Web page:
HP used the Chicago show as a demonstration venue for the HP Indigo 30000 Digital Press, a packaging-oriented platform that has seen 10 worldwide installations since its commercial launch in July. With its 20" x 29" format, seven-color capability, and 4,600-sph top running speed, the press is engineered to handleall types of paperboard as well as metallized board and microflute top sheets for corrugated in thicknesses from 8 pt. to 24 pt.

At the show, HP claimed that the 30000 can serve more than 80% of the addressable folding carton market and said that its crossover point with offset lithography—the number of impressions below which its static prints are cheaper than offset prints—is between 3,000 and 5,000 sheets.

Visitors to the HP stand also were briefed about the HP Indigo 20000, a press installed at the Labelexpo Americas show earlier in the month. Flexible packaging, sleeves, and labels are the target applications for this 30" rollfed machine, which can print film or paper from 0.4 to 10 pt. in seven colors at up to 137 linear fpm. Image resolution can be as high as 2,438 x 2,438 dpi.

HP has introduced its inkjet printing technologies to high-volume corrugated production in a platform based on its T400 Simplex Inkjet Web Press—the first step in an effort to make inkjet a process of choice for converters in the $2.5 billion market for corrugated packaging. With it, top liners for corrugated substrates (not the fluted stock itself) can be printed in four colors on web widths up to 42" at speeds as high as 600 fpm. Bonding and priming agents applied by the press make it possible to run a wide range of coated and uncoated liners from 60 gsm to 350 gsm.

The next phase of HP’s inkjet quest for corrugated will unfold in the joint venture with Koenig & Bauer Group (KBA) that both companies announced at Graph Expo 2014. Breaking the news in a media briefing, KBA said the objective was to develop a roll-to-roll, high volume, thermal inkjet printing solution for corrugated packaging that the partners intend to bring to market late next year. HP, under whose brand the product will be sold, will furnish the inkjet and IT expertise. Paper handling technology and a deep knowledge of packaging markets are to be the main contributions from KBA.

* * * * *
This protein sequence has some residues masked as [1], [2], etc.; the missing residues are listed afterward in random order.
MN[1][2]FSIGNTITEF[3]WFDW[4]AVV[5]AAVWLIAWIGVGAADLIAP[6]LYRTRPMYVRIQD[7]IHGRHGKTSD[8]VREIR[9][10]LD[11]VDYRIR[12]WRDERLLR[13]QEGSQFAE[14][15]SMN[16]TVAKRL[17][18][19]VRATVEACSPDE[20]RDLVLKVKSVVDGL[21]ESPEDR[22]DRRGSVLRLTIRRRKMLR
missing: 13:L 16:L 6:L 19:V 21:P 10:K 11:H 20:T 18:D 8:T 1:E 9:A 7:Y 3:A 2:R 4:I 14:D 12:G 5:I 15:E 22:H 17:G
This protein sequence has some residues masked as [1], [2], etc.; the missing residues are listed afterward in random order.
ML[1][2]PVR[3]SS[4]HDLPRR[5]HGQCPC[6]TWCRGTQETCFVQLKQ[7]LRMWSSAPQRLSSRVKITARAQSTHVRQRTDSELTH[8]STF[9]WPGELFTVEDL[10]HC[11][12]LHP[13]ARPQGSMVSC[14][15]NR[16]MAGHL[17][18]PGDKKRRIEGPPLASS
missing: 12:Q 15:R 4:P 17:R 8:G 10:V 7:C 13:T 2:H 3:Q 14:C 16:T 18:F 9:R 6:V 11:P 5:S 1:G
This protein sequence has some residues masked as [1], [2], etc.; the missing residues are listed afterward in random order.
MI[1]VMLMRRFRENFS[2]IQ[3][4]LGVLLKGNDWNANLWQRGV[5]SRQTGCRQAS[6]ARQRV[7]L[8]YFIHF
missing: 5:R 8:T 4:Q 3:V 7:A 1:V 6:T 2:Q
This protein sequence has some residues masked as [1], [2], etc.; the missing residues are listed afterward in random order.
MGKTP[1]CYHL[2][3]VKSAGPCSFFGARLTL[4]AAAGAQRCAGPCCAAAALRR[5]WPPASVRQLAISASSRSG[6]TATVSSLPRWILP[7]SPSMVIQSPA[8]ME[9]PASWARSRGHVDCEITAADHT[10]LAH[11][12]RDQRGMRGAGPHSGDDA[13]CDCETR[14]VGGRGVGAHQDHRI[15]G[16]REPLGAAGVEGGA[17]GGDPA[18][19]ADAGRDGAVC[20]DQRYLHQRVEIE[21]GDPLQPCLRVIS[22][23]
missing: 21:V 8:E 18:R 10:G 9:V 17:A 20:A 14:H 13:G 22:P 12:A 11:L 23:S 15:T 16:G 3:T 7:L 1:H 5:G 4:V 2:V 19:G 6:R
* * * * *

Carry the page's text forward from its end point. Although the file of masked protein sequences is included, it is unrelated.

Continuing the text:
No additional details or technical specifications were disclosed. At the media briefing, KBA said that its collaboration with HP in the project does not imply plans for any further business union between the two companies.

Impika, the French manufacturer of industrial inkjet printing systems that Xerox acquired last year, may eventually furnish its new owner with inkjet presses for labeling and packaging. But for now, Xerox is positioning its redoubtable iGen platform as its flagship press for packaging applications. More than 50 iGens configured for packaging have been installed around the world, including about a dozen in the U.S. At Graph Expo 2014, Xerox emphasized the iGen’s integrability with third-party finishing systems and its ability to handle heavy stocks.

Xerox says that users of its iGen4 and iGen 150 presses can build complete inline or offline short-run packaging solutions around them by adding coating, stacking, and die cutting equipment from partners Tresu, Epic, and Kama. The presses are Pantone-certified for color accuracy, and the FreeFlow server software that drives them supports Esko, Xerox XMPie, and Chili Publish solutions for variable data and versioning.

Both presses are built to handle board stocks up to 18 pt. for folding cartons. The weight limit can be raised for the iGen4 with an optional thick-stock configuration that enables the press to print stocks up to 24 pt. in formats as large as 14.3" x 24".

Soon, Fujifilm will be doing much of its hands-on equipment demonstration in the technology center it is renovating and expanding at its headquarters in Hanover Park, IL. At Graph Expo 2014, the company’s lineup of solutions—represented not by hardware but by printed samples—included the Graphium UV inkjet press, aimed at label and packaging applications traditionally produced on flexo and screen printing systems. Available in 13.8" and 16.9" web widths, Graphium prints paper, film, and metallized stocks with Fujifilm Uvijet UV-curable inks, including white, at resolutions up 1,080 dpi and at speeds as high as 164 ppm. The press can be extensively customized with inline flexo units, coating stations, and finishing options.